SEGH Events

7th International Workshop on Chemical Bioavailability

04 November 2013
British Geological Survey, Nottingham, UK
The 7th IWCB is a premier event for highlighting research in chemical bioavailability in the environment.

On behalf of the International Organising Committee, the British Geological Survey (BGS) and the University of Nottingham invite everyone to discuss and exchange new and emerging scientific breakthroughs in chemical bioavailability at the 7th International Workshop on Chemical Bioavailability (IWCB). This series is emerging as a premier event for highlighting research in chemical bioavailability in the environment.  We hope that the workshop will provide the opportunity for delegates to exchange knowledge and experience and to further develop a common view on contaminant bioavailability.

Why attend?

  • network with leading figures in the field
  • visit the exhibition to discover new products and services to enhance your research

Call for papers

We invite you to submit an abstract for an oral or poster presentation.  Please use the template on our webpage http://www.bgs.ac.uk/news/events/bioavailabilityWorkshop/home.html and send your completed submission to Cbio7@bgs.ac.uk

 

Themes

  • analytical methodologies
  • models - QSAR for organic bioaccessibility, predictive, spatial, soil properties
  • reference materials
  • case studies on risk based land management
  • microbial bioavailability
  • essential nutrients
  • risk assessment and communication
  • plant uptake
  • chemomimetics
  • sentinel species
  • nano-materials
  • oral, inhalation and dermal pathways

 

Dr Mark Cave, British Geological Survey

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Science in the News

Latest on-line papers from the SEGH journal: Environmental Geochemistry and Health

  • The arsenic contamination of rice in Guangdong Province, the most economically dynamic provinces of China: arsenic speciation and its potential health risk 2014-10-07

    Abstract

    Rice is a staple food in China, but it may contain toxic heavy metals. Hence, the concentrations of arsenic (As) species (AsIII, AsV, MMA and DMA) were evaluated in 260 rice samples from 13 cities of Guangdong Province, the most economically dynamic provinces of China. The levels of sum concentrations of As species in rice samples varied from non-detect to 225.58 ng g−1, with an average value of 57.27 ng g−1. The mean concentrations of the major As species detected in rice samples were in the order AsIII (34.77 ng g−1) > AsV (9.34 ng g−1) > DMA (8.33 ng g−1) > MMA (4.82 ng g−1). The rice samples of Guangdong Province were categorized as inorganic As type. Significant geographical variation of As speciation existed in rice samples of 13 cities of Guangdong Province by chi-square test (p < 0.05). The average human weekly intakes of inorganic As via rice consumption in Guangdong Province, southern China, were 1.91 µg kg−1 body weight. Hazard quotients of total As via rice consumption of adults in 13 cities ranged from 0.06 to 0.30, indicating the As contents in rice from Guangdong Province had no potential adverse impact on human health.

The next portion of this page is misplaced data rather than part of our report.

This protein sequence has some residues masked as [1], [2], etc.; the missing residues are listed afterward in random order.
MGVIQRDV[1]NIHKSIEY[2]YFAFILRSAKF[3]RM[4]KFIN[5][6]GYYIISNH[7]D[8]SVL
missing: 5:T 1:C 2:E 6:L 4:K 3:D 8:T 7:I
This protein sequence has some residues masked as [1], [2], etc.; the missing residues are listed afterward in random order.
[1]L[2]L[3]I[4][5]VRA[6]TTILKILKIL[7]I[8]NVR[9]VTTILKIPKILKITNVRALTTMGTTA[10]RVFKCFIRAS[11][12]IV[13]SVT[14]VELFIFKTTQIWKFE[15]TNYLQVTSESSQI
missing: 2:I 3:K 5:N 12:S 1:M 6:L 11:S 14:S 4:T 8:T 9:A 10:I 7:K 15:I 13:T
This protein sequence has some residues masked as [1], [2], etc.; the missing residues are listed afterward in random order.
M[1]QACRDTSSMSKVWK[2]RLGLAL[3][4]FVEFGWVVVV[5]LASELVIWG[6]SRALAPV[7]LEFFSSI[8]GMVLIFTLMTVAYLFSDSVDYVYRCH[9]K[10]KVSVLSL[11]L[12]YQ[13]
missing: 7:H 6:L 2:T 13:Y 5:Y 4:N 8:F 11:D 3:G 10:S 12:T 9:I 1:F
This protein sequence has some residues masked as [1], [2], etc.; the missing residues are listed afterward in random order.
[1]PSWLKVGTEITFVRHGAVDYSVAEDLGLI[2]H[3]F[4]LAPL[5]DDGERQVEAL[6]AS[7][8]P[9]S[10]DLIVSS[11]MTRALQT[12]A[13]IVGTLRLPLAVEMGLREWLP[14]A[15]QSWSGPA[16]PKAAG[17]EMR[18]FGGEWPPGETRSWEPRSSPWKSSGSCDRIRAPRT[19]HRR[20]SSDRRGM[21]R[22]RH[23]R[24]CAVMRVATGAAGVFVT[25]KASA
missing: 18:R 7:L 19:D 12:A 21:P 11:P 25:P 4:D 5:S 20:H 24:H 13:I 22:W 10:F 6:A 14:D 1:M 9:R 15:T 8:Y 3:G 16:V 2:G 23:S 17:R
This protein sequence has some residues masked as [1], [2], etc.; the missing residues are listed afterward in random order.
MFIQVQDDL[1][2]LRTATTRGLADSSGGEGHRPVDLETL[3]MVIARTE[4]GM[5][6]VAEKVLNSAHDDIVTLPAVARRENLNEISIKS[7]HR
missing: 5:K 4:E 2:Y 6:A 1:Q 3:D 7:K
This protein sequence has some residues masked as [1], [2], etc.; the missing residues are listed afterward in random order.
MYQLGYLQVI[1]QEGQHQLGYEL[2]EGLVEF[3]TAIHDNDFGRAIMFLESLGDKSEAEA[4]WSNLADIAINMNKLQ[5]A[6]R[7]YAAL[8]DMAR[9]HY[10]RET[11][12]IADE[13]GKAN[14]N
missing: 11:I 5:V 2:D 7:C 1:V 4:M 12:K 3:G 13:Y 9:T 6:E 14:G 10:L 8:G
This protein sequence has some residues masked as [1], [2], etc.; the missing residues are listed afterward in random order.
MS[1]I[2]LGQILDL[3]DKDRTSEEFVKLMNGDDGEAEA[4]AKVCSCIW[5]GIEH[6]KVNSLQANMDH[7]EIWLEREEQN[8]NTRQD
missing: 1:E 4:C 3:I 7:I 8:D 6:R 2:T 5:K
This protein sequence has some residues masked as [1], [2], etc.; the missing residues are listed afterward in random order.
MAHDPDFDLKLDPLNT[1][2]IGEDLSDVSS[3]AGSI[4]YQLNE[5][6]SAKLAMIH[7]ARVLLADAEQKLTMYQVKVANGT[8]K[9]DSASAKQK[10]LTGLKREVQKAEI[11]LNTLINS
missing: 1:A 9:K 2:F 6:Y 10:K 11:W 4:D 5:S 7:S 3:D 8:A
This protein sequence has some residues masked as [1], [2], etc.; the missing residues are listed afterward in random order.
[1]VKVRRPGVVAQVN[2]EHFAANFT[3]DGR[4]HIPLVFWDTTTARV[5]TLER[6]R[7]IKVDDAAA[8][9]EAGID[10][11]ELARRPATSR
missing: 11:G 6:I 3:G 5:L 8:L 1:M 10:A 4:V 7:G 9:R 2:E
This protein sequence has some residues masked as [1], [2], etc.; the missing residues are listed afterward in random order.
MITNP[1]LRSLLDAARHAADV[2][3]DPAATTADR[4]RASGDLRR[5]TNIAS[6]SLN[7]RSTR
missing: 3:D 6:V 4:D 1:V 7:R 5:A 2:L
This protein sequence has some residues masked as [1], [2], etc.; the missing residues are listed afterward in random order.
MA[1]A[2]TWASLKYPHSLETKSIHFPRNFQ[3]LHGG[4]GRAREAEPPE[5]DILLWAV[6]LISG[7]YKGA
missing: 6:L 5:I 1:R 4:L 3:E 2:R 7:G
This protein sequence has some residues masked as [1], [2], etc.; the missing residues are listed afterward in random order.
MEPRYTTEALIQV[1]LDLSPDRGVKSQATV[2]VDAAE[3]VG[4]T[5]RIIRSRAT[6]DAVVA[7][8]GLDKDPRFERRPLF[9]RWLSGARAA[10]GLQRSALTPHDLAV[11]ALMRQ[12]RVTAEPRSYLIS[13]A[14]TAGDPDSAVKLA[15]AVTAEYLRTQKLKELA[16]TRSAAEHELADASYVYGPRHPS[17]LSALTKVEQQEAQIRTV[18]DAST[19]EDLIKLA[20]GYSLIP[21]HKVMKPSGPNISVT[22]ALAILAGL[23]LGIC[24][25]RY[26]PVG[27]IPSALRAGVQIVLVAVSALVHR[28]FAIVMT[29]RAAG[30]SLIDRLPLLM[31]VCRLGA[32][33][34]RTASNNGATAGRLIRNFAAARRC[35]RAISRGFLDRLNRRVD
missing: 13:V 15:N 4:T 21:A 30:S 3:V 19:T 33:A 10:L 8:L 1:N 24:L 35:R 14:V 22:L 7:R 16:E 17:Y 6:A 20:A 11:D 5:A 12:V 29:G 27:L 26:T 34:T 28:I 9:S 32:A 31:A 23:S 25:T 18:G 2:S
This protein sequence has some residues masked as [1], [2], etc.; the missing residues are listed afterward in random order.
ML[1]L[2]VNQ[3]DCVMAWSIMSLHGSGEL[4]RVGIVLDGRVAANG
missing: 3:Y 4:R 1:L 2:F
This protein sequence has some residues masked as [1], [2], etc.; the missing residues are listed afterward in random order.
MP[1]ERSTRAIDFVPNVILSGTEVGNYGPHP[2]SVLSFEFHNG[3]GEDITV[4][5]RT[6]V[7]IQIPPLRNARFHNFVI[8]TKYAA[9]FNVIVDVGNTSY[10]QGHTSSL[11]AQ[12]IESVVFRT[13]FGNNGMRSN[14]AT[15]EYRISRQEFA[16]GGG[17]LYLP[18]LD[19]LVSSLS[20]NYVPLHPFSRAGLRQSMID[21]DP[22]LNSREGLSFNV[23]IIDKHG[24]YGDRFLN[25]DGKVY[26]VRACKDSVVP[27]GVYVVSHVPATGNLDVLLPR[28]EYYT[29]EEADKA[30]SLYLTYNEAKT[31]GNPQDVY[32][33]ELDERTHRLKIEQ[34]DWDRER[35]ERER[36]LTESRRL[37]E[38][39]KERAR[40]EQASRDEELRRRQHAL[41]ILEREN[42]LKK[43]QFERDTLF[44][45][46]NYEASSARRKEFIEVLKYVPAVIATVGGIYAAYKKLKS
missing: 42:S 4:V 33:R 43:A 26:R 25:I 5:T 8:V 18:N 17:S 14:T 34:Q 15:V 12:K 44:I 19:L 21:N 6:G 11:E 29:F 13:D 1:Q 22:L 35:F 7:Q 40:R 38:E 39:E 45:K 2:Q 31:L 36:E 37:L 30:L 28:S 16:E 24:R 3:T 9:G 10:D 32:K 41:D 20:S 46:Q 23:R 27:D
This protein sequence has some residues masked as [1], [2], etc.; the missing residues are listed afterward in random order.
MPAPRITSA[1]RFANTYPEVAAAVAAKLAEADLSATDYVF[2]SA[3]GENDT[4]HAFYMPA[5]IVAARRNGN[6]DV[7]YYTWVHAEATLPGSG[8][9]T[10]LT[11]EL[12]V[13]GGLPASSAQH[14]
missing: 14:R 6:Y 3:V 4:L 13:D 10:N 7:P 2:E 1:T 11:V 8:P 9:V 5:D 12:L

• Selected papers from the 29th SEGH Conference on Environmental Geochemistry and Health 2014-10-01
  • Platinum in PM2.5 of the metropolitan area of Mexico City 2014-10-01

    Abstract

    The increase in platinum (Pt) in the airborne particulate matter with size ≤2.5 µm (PM2.5) in urban environments may be interpreted as result of the abrasion and deterioration of automobile catalyst. Nowadays, about four million vehicles in Mexico City use catalytic converters, which means that their impact should be considered. In order to evaluate the contribution of Pt to environmental pollution of the metropolitan area of Mexico City (MAMC), airborne PM2.5 was collected at five different sites in the urban area (NW, NE, C, SW, SE) in 2011 during April (dry-warm season), August (rainy season) and December (dry-cold season). Analytical determinations were carried out using a ICP-MS with a collision cell and kinetic energy discrimination. The analytical and instrument performance was evaluated with standard road dust reference material (BCR-723). Median Pt concentration in the analyzed particulate was is 38.4 pg m−3 (minimal value 1 pg m−3 maximal value 79 pg m−3). Obtained Pt concentrations are higher than those reported for other urban areas. Spatial variation shows that SW had Pt concentration significantly higher than NW and C only. Seasonal variation shows that Pt median was higher in rainy season than in both dry seasons. A comparison of these results with previously reported data of PM10 from 1991 and 2003 in the same studied area shows a worrying increase in the concentration of Pt in the air environment of MAMC.